It’s one diet that’s rich in foods that contain good fats that also contain vitamin E. Some of the most common and popular such food sources include a wide variety of vegetables, fish, and plant-based oils like olive and avocado oils.
With the array of foods in the diet, it’s really no surprise the Mediterranean diet is highly praised in the health community for its contribution to heart disease, stroke and diabetes prevention, cite many reputable studies.
Just like monounsaturated fats, polyunsaturated fats are another healthy dietary fats. And it can have beneficial effects on your heart when eaten in moderation.
Polyunsaturated fats are fat molecules that have more than one unsaturated carbon bond in the molecule. Again, this is also called a double bond. These types of fats can be found in plant and animal foods, such as olive oil, salmons, some nuts, and seeds.
It’s also the polyunsaturated fats that contain omega-3 and omega-6 fatty acids. These fatty acids are essential because the body needs them for the functioning of the brain and health and growth of cells.
And because our bodies do not make essential fatty acids, we must obtain them from our diet, the food sources.
Notably, omega-3 fatty acids provide incredible health benefits to your heart in several ways.
They help to:
- Reduce triglycerides, a type of fat in your blood
- Reduce the risk of an irregular heartbeat (arrhythmia)
- Slow the build-up of plaque in your arteries
- Slightly lower your blood pressure
- Not as well praised, but Omega-6 fatty acids may also help with the followings:
- Control your blood sugar
- Reduce your risk of diabetes
- Lower your blood pressure
While “unsaturated” often communicates “good”, “saturated” gets feared and a plain rejection in the face of health.
Eating foods that contain saturated fats has been thought to raise total cholesterol and LDL cholesterol. And for high levels LDL cholesterol in your blood being linked to an increase in your risk of heart disease and stroke, it’s most often recommended to avoid at all costs.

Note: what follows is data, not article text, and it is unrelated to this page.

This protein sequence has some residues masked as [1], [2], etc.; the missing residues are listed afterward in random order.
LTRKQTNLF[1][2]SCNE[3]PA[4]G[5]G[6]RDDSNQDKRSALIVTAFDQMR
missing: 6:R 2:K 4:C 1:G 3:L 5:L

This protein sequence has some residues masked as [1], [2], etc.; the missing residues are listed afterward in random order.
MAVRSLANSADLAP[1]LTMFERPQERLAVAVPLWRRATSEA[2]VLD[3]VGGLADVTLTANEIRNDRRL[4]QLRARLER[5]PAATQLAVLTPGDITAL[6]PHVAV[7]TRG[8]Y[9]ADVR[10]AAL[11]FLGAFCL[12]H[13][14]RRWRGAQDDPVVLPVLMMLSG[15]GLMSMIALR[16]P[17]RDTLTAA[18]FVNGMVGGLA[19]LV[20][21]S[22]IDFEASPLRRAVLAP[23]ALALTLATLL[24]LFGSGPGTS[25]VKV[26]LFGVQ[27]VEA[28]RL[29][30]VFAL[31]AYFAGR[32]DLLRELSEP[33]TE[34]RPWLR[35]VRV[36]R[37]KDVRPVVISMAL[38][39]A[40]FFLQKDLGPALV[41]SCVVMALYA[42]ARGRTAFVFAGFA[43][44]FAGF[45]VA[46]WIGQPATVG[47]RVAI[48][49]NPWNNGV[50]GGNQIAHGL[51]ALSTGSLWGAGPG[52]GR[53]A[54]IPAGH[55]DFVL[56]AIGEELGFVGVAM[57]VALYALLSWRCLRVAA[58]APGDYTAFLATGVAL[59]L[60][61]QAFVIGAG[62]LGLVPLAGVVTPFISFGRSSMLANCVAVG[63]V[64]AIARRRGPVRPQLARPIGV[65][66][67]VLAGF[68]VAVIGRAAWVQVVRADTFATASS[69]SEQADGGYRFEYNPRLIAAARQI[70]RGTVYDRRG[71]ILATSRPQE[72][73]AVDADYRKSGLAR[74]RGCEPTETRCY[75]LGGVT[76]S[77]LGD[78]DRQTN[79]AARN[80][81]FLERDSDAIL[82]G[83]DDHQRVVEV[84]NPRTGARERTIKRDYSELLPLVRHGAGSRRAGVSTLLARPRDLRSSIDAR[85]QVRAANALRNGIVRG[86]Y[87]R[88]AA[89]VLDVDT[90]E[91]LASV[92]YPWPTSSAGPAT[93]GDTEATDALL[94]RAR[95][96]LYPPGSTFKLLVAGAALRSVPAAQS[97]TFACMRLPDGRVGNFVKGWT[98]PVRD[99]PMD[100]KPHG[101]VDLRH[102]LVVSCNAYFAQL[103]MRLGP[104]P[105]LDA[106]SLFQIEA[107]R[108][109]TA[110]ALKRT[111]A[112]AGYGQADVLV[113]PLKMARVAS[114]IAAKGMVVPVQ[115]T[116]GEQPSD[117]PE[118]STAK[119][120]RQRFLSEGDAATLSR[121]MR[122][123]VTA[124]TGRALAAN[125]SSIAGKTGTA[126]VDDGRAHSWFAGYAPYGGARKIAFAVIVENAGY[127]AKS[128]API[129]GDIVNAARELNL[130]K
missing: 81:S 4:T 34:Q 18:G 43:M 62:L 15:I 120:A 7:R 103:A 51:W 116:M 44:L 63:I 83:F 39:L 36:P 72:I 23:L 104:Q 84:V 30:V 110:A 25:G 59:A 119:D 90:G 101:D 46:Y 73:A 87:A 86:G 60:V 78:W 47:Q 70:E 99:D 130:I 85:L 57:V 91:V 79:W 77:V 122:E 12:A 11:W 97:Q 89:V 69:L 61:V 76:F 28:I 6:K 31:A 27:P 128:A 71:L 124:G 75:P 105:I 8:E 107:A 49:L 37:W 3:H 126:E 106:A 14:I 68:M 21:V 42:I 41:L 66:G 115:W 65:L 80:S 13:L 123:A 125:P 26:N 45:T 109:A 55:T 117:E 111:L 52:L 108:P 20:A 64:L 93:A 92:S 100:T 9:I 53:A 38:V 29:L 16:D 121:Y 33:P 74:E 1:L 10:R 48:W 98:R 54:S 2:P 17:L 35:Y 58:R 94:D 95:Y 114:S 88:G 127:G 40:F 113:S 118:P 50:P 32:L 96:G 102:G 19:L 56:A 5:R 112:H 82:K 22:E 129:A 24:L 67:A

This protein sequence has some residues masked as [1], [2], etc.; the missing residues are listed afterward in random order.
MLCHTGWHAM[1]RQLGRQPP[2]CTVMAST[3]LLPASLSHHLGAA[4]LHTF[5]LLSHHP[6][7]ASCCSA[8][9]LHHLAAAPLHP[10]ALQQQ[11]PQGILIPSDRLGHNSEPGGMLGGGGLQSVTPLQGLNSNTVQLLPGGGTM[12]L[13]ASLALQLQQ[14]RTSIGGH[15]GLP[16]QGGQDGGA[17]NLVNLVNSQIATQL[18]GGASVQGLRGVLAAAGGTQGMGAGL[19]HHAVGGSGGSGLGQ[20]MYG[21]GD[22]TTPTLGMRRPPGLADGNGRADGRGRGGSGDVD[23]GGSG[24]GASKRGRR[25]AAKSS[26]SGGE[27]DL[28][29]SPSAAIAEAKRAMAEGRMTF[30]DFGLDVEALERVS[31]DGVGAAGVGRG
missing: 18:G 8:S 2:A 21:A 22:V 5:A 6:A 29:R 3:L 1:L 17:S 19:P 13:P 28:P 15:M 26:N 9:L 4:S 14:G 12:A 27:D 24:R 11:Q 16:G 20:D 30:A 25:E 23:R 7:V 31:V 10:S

What is saturated?
Saturated fat is a fat in which the fatty acids all have single bonds. Where monounsaturated fatty acids have one double bond and polyunsaturated fatty acids have two double or more double bonds.
According to American Heart Association, “Saturated fats are simply fat molecules that have no double bonds between carbon molecules because they are saturated with hydrogen molecules. Saturated fats are typically solid at room temperature.”
The picture below shows “saturated fatty acids” and unsaturated fatty acids”.
Another simpler way to phrase this is, saturated fatty acids have all their carbon (C) atoms fully “saturated” with hydrogen (H) atoms.
Saturated fats like butter are typically solid at the room temperature. And other fats that mostly unsaturated such as olive oil are liquid at a room temperature.
Is saturated fat bad for your health?
Since there is no fat that is pure saturated fat, pure monounsaturated fat or polyunsaturated fat—It is a bit more complicated than many realize.
For that, the popular claim “All saturated fat are bad and unhealthy” is somewhat unwarranted.
And the truth is, not all saturated fats contain or raise cholesterol levels.
In fact, some saturated fats are in deed healthy when eaten in moderation. For example coconut oil is about 90% and butter is 64% saturated fats.
But what’s interesting is that both coconut oil and butter seem to raise the “good” HDL cholesterol.
And that’s not the only interesting fact about saturated fats.
According to Harvard School of Public Health, all foods contain fats that are mixtures of saturated and unsaturated fats.
For example, even highly saturated foods like beef contains a significant amount of healthy fats like mono-and polyunsaturated fats.
On contrary, even healthy foods like chicken, fish, and nuts oils contribute some saturated fat to the diet.